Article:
For years, George Lakoff has been telling Dems the importance of "framing" - of taking charge of the narrative, rather than allow the Republicans set the terms of debate, and then trying to answer them on their own terms.
In a diary on this site, he has observed
The meaning of every word is characterized in terms of a brain circuit called a "frame." Frames are often characterized in terms of the usual apparatus of mental life: metaphors, images, cultural narratives — and neural links to the emotion centers of the brain. The narrow, literal meaning of a word is only one aspect of its frame-semantic meaning.
A simple example: "Regulate": When you hear the word, is is your immediate reaction to the thought of being regulated negative or positive? I suggest the word has a negative connotation.
So why do we allow the Republicans to set the terms of debate using the word "regulation", with its negative connotations? Regulations aren't an end in themselves, they're a tool for a purpose: the purpose is PROTECTION. (Protection against polluters, against fraud, against foolish speculation by banks, and so on and so on.) Why do we allow the Republicans to come out sounding like the good guys when they say they want to cut the burden of regulation on our lives? Why can't the Dems frame the debate from the beginning in terms of protection, and accuse the Republicans of wanting to do away with protections? Don't even use the word regulation, except to point out that regulation is the mechanism by which protections are enforced.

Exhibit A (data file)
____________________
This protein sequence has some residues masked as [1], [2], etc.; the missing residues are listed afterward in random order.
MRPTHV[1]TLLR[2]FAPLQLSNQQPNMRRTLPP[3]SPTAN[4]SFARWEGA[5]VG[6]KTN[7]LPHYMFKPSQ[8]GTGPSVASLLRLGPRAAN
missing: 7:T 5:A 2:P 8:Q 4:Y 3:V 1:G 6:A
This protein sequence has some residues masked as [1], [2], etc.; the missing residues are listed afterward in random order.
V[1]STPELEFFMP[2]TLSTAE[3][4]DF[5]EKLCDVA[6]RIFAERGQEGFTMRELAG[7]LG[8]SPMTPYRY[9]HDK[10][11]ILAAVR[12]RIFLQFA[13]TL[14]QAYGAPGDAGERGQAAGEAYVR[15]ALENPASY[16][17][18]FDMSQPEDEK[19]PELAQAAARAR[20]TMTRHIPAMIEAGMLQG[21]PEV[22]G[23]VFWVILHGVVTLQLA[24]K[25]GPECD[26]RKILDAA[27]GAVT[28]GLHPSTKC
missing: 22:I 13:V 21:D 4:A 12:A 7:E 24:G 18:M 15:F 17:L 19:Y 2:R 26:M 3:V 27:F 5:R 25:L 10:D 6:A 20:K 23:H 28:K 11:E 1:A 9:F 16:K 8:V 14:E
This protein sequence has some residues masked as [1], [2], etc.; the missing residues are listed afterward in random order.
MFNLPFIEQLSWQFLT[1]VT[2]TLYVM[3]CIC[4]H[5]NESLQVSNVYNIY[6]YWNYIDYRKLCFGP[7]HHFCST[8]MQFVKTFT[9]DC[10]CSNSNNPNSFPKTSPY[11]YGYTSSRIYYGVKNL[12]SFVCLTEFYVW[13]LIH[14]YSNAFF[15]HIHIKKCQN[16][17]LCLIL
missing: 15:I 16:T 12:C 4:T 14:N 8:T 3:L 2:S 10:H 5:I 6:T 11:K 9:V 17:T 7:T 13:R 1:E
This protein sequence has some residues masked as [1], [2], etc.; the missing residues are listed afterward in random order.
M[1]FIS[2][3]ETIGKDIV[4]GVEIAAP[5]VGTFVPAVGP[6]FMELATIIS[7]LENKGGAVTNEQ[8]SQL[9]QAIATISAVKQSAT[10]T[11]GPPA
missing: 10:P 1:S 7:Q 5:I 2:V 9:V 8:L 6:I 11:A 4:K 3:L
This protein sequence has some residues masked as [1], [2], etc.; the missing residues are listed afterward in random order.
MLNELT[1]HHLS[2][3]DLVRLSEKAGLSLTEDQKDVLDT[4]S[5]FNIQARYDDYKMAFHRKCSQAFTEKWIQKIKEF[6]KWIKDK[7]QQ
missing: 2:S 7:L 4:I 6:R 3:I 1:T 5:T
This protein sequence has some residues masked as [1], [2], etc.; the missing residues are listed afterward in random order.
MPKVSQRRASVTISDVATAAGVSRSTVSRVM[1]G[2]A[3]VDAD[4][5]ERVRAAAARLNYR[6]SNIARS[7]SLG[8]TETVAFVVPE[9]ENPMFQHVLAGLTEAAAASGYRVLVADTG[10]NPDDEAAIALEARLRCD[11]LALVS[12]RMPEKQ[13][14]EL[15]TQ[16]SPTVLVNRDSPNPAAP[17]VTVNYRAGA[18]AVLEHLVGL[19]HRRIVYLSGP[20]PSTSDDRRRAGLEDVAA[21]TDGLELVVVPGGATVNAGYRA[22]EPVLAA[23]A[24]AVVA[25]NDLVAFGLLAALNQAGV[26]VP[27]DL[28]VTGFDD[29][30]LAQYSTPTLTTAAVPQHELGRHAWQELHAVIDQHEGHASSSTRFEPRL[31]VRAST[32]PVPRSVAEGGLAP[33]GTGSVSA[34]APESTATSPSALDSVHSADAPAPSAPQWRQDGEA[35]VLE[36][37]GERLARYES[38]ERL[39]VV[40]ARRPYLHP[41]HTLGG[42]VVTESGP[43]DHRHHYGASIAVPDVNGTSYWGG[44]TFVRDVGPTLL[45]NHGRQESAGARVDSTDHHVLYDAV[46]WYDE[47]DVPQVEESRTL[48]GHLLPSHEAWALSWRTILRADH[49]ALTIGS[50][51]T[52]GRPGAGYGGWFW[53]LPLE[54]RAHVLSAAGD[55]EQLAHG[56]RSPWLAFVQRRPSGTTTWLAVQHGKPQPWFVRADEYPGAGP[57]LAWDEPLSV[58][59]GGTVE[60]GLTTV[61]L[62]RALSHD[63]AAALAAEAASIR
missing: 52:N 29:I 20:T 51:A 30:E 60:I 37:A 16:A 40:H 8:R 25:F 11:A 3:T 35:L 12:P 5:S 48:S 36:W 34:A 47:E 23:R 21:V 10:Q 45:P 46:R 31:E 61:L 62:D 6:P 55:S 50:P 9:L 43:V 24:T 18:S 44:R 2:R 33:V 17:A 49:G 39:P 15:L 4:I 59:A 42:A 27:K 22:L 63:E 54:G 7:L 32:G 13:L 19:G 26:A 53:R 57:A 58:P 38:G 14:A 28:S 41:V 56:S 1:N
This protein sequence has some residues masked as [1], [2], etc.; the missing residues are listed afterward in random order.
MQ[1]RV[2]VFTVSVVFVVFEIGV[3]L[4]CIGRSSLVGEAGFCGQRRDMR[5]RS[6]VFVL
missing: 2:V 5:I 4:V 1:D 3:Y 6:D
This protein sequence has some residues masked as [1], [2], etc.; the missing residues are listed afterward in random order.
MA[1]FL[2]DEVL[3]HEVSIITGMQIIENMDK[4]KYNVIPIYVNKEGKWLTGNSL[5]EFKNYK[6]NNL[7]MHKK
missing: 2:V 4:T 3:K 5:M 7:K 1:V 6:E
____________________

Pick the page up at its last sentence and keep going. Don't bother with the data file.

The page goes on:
But, Noooo.... All we get are mealy mouthed "Well, we need regulation for..." responses that work to the Republicans' advantage, because we've let them set the terms of debate. All Democrats should be setting the terms of debate on this particular issue by coming out with a strong "Republicans want to remove protection" message (with examples of protections) - and let the Republicans respond to that.
Will they? I doubt it. Not we have dems like Rahm Emanuel dismissing Lakoff's ideas like this:
What he doesn't realize, however, is that the whole notion that words matter more than reason is the Republicans' frame, and it's the wrong one for the country's future.
Relying on reason isn't enough. If voters cast their ballots based on reason, GW would have got perhaps three votes in 2004: instead he got millions from voters who voted on the basis of emotion.
Will the Democratic hierarchy wake up? I doubt it. Maybe when you hear the word "protection" from their lips more often than "regulation", we'll know they've caught on. But I'm not holding my breath.